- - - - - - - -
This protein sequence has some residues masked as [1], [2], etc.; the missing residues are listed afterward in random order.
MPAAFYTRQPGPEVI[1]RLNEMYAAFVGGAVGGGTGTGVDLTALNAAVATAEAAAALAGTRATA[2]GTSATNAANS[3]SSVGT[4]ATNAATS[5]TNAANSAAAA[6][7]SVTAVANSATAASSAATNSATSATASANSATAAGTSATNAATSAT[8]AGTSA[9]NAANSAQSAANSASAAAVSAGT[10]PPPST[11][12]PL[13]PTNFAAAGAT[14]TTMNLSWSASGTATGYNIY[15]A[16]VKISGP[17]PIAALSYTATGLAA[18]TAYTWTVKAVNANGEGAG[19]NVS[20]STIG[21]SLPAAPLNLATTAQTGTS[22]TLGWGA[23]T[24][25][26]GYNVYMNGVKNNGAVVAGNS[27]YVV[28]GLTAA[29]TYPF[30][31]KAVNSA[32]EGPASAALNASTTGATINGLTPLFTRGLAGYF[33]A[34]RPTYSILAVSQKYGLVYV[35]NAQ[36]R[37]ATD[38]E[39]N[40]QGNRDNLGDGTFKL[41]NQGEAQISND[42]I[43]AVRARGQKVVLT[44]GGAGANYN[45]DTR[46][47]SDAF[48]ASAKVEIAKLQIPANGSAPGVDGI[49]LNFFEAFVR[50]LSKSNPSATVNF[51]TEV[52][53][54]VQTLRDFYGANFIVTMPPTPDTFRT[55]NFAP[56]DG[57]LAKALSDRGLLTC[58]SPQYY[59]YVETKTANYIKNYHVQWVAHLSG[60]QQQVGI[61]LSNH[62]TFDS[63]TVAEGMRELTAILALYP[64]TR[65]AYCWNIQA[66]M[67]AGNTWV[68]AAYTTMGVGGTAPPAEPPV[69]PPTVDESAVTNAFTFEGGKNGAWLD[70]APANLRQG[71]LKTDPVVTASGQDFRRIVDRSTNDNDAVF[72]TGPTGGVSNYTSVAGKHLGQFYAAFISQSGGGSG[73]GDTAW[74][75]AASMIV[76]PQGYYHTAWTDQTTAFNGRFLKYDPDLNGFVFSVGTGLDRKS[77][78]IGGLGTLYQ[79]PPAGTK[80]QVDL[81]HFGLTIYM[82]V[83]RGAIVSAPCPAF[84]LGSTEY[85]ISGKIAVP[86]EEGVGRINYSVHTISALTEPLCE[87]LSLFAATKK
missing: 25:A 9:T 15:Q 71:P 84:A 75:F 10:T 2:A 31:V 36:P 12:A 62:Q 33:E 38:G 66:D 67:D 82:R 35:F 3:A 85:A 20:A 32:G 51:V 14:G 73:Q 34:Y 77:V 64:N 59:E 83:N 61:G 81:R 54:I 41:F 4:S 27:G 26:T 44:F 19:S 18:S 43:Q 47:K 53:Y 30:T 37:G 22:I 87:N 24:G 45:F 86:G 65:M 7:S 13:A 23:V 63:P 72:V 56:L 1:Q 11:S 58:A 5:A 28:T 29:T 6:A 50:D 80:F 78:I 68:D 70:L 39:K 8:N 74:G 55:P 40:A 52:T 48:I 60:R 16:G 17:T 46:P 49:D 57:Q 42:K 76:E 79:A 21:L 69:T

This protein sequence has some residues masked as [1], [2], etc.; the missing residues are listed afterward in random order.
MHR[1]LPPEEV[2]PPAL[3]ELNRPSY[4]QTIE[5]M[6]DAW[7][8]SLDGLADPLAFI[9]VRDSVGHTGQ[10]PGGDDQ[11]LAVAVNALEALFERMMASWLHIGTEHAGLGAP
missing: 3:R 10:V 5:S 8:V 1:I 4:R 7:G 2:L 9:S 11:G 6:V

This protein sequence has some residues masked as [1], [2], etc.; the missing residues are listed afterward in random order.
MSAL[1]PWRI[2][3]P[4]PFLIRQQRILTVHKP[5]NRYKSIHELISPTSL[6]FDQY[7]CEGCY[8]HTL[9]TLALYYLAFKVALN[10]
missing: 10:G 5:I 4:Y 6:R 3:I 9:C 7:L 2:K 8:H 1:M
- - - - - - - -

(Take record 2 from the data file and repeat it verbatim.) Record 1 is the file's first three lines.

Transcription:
This protein sequence has some residues masked as [1], [2], etc.; the missing residues are listed afterward in random order.
MHR[1]LPPEEV[2]PPAL[3]ELNRPSY[4]QTIE[5]M[6]DAW[7][8]SLDGLADPLAFI[9]VRDSVGHTGQ[10]PGGDDQ[11]LAVAVNALEALFERMMASWLHIGTEHAGLGAP
missing: 3:R 10:V 5:S 8:V 1:I 4:R 7:G 2:L 9:S 11:G 6:V